At the design stage, we can settle for an arbitrary size of the spring wire as this will impact the absolute size of the deflection figures but not the difference in their relative values, which is what we are interested in. The elasticity of the steel wire is a constant that is already loaded in to the spread sheet. Just to be awkward, the spread sheet works in mm’s and the steel guitar strings come in thou’s. A 12thou spring wire is very close to 0.3mm so this is the value I leave in the spread sheet at this stage.

The Weight

We probably don’t know what the overall weight of the loco body will be, nor where its CofG will turn up naturally, and thus how the weight will be distributed. So we are going to have to make some assumptions. Firstly lets assume we can manipulate the CofG of the finished body so it aligns with the centre of the chassis. This will allow us to assume equal weight on each axle. Then enter arbitrary and equal values for W1 to W3 into the spreadsheet (say 50gm per axle). This will affect the absolute size of the calculated deflections, but their relative values should still be OK.

Wheel base

The wheel base (p and q) comes from the prototype and should be well known. If your cutting your own chassis side frames, it’s up to you how accurately you represent the wheel base. Some of Russ’s plots are down at 0.1mm (3/10") but as I’ve said before you may struggle to improve on 0.5mm (1.5"). In terms of the how well they chassis works I don’t think it will make any difference.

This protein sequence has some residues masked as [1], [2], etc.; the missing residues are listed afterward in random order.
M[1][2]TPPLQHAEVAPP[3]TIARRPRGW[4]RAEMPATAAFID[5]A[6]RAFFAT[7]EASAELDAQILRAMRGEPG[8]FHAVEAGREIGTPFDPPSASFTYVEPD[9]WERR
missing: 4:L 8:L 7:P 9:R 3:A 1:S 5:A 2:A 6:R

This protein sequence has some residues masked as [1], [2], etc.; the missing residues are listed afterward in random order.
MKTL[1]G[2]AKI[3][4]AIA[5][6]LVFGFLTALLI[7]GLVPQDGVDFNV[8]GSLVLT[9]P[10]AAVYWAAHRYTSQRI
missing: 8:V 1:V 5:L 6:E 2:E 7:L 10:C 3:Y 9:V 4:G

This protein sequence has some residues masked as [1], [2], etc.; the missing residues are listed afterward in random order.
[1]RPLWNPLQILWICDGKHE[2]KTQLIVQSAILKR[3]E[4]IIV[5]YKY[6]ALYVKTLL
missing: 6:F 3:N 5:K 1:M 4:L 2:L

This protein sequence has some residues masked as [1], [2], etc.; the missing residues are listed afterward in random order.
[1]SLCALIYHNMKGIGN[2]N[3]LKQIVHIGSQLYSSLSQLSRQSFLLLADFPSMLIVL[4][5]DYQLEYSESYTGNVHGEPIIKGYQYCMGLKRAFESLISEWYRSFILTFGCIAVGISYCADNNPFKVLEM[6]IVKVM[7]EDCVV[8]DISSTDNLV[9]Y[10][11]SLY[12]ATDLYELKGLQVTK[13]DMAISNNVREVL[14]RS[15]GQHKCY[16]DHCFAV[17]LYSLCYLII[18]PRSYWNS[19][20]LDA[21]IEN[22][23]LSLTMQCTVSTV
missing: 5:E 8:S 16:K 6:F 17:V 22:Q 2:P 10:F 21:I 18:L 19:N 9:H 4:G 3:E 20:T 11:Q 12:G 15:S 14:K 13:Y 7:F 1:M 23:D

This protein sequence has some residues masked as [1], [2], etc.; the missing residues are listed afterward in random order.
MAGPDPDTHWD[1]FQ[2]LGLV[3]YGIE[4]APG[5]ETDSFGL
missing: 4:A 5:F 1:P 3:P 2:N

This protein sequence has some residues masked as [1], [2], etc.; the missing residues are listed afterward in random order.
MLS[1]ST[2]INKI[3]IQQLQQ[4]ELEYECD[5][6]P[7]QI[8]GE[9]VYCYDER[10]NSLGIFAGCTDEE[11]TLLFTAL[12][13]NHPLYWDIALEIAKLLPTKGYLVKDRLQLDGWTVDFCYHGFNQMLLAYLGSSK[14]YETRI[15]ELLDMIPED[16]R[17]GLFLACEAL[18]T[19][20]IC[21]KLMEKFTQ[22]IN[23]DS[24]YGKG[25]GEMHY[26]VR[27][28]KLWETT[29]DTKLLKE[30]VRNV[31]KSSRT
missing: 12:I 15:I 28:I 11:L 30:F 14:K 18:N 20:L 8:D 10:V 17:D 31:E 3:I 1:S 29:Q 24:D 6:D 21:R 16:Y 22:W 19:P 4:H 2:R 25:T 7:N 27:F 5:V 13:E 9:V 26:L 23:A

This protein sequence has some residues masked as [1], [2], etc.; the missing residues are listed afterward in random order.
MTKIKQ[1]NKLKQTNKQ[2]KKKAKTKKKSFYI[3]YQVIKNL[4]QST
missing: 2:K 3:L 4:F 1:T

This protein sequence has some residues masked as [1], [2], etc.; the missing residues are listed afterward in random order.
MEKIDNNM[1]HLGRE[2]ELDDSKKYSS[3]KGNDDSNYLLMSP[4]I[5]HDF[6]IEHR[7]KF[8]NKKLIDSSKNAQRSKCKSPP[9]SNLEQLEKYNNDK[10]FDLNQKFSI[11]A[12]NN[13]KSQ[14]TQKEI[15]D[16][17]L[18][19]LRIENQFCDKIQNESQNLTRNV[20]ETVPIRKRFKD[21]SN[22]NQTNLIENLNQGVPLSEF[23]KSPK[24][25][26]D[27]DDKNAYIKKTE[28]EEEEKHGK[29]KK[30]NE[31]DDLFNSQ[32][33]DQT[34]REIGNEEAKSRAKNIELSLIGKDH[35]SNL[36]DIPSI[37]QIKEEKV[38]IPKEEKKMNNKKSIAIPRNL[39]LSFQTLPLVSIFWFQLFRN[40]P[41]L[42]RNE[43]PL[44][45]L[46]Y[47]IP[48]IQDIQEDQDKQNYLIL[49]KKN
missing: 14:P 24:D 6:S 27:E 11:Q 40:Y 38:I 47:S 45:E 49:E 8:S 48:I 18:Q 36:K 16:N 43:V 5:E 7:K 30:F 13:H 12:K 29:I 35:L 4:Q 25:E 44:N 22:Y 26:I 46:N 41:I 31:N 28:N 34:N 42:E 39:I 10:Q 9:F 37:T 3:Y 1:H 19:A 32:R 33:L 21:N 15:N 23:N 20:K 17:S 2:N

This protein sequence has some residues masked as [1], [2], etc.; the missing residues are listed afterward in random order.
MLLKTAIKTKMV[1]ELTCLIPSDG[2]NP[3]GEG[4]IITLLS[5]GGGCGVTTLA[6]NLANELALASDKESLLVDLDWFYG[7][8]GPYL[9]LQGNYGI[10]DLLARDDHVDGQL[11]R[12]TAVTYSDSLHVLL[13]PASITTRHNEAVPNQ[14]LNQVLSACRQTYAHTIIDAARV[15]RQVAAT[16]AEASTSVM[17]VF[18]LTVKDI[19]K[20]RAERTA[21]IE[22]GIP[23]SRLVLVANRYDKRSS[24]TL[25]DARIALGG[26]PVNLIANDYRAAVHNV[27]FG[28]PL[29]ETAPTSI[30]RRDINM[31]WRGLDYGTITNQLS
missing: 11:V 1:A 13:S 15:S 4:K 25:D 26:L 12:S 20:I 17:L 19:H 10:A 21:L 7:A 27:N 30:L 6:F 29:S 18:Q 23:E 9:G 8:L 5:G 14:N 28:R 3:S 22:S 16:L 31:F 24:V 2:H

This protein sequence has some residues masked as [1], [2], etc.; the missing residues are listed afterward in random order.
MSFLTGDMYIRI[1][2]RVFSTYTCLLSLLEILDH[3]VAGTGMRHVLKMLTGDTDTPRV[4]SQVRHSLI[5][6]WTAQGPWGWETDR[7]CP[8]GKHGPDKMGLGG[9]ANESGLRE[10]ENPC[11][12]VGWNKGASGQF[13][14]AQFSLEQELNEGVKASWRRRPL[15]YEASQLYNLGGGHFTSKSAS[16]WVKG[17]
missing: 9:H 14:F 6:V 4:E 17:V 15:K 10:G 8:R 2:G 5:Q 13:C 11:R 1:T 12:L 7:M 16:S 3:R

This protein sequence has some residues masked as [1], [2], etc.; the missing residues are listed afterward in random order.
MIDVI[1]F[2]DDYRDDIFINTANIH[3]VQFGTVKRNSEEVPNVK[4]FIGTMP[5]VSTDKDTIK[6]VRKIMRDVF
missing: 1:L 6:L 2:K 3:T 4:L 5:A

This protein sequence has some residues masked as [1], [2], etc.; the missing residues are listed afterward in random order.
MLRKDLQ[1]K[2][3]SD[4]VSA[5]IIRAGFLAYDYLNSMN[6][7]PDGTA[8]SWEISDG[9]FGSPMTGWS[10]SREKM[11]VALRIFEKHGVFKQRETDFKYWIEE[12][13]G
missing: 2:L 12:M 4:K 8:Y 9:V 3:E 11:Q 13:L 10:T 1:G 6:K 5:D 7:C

Fulcrum points

Having eliminated everything else, all we actually have to do is to manipulate the deflections by juggling with the fulcrum locations.

When it comes to placing the fulcrum points, (a to d, specified by offsets from the axles) there is no single right answer, just a range of possibilities. So you set up the equal arbitrary axle weights, stick with whatever spring information is already loaded and play with the fulcrum point locations till you get deflection figures you are happy with. That is with the outside two as near as possible the same, and the middle one somewhere between equal and 10% more than the outside ones. Hints on exactly how you might achieve this will follow shortly.

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Will L
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Sorting out the fulcrum points

Postby Will L » Tue Aug 24, 2010 2:20 pm

Part III, Understanding the answers